Niagara Gazette


September 25, 2011

Good times never felt so good


ORCHARD PARK — It might’ve been the happiest day of my life. No, not Sunday, but back in 2003, the last time the Bills beat the Patriots.

I was off at college, in a house full of friends, living free of responsibility, intoxicated by (among other things) the incredible performance my favorite football team had given, and the exciting future that seemed to lay before them. We talked about saving money to make the trip to Houston for that year’s Super Bowl. I was going to set aside a few extra bucks to get a charging Buffalo tattooed on my head.

Since joining the media mob six years ago, I’ve successfully detached myself from my former fandomonium. Win or lose, the Bills no longer make me want to shout. If I happen to watch an away game with you, don’t try to high five me. I don’t care about this team as much as you do. I prefer being a proud professional, not a delirious devotee.

This one though... this one was different. For the first time in my career, I had a hard time staying emotionally detached. The old feelings were percolating under my skin. Not because of what transpired, but because of where it went down. I may not be a fan anymore, but I empathized with everyone at The Ralph who sat through so many embarrassing losses to these bullies from Boston, anxiously awaiting this moment. Wondering if this streak would ever end. Wondering if these teams would be playing in Foxborough, or Toronto, or Los Angeles, when it eventually did.

When the moment finally arrived — in such captivating and fulfilling fashion — the fans showed their appreciation. Nobody wanted to leave. While Fred Jackson and Drayton Florence waved giant Bills flags, 70,000 strong swayed to tune of “Sweet Caroline.”

Good times never felt so good. Even for a cynical sportswriter.

As soon as the game ended, security personnel rushed to protect the goal posts. They knew those things were coming down if left unattended. Perhaps they should’ve let it happen. The fans deserved an over-the-top celebration.

Nobody has ever circled the wagons like these Buffalo Bills. They’re the first team in NFL history to overcome an 18-point deficit in back-to-back weeks. You can’t compare this comeback to the legendary one against the Oilers. But go ahead and stack these wins up against those three rally-backs the ‘90 Bills strung together.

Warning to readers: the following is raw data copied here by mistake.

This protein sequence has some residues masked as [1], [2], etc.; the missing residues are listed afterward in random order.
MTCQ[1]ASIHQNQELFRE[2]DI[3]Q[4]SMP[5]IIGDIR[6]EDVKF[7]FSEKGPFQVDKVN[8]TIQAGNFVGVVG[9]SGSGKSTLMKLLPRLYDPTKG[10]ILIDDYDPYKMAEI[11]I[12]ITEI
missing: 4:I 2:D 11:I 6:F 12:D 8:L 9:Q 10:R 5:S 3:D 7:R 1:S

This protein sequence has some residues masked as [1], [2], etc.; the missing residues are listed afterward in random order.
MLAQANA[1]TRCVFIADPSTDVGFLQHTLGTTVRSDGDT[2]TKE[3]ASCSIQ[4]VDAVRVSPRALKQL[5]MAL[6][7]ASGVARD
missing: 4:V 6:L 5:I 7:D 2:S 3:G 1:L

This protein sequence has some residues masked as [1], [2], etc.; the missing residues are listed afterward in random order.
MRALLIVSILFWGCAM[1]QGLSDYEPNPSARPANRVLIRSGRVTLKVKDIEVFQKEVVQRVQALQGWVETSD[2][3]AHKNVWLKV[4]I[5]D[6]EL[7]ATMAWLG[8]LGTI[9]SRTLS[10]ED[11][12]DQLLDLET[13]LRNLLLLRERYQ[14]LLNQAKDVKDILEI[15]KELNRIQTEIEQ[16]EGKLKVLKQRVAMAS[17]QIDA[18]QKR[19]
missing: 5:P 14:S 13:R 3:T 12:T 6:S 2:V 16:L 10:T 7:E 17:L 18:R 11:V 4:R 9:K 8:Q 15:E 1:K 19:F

Sure, it’s only September. We’re a long way from the playoffs. But the Bills are now front-running in the AFC East. And after beating the mighty Patriots, you have to give them a chance in every remaining game on the schedule.

But let’s not look ahead. This game was too memorable to forget so quickly.

Like many coaches, Chan Gailey has a 24-hour rule. Win or lose, it’s on to the next game by the end of the next day. In the locker room on Sunday, Bills linebacker Chris Kelsay went up to Gailey and said, “I’m asking for a couple more hours.”

Kelsay was a rookie when the Bills beat the Pats in ‘03. Every time he faced New England since then, he expected to win. Every time, he was proved wrong. Sometimes it was in gut-wrenching. Other times it was humiliating.

“Finally,” Kelsay said. “This is the 17th time I’ve played these guys and only the second time we’ve won. It’s the biggest win of my career. I can’t think of any bigger. We’ve never been to the playoffs. Monday Night games, we’ve come close but lost. To beat these guys at home in front of our fans, with the way they hung behind us, despite being down early. It’s huge. I’ll never forget it.”

This win was an emotional release for the fans, first and foremost. But it was just as satisfying for Kelsay, Rian Lindell and Brian Moorman, the only three players who endured all those losses and suited up Sunday. I’m sure Terrence McGee enjoyed the win, but not nearly as much as he would if he were healthy enough to take part. At least he was there, though. Ralph Wilson, unfortunately, was back in Detroit, housebound by a broken hip.

“He was in the back of some of our minds,” Kelsay said.

And how about Van Miller? He doesn’t work the broadcasts anymore, but he attends every home game, dressed head to toe in Bills gear. When Lindell lined up to kick the game-winning field goal, Miller stood up in the press box and called the play.

It sounded surreal. It gave me goosebumps. I felt like a kid again. I felt like a fan.

For the next 24 hours or so, I feel that’s appropriate.

Contact sports editor Jonah Bronstein at

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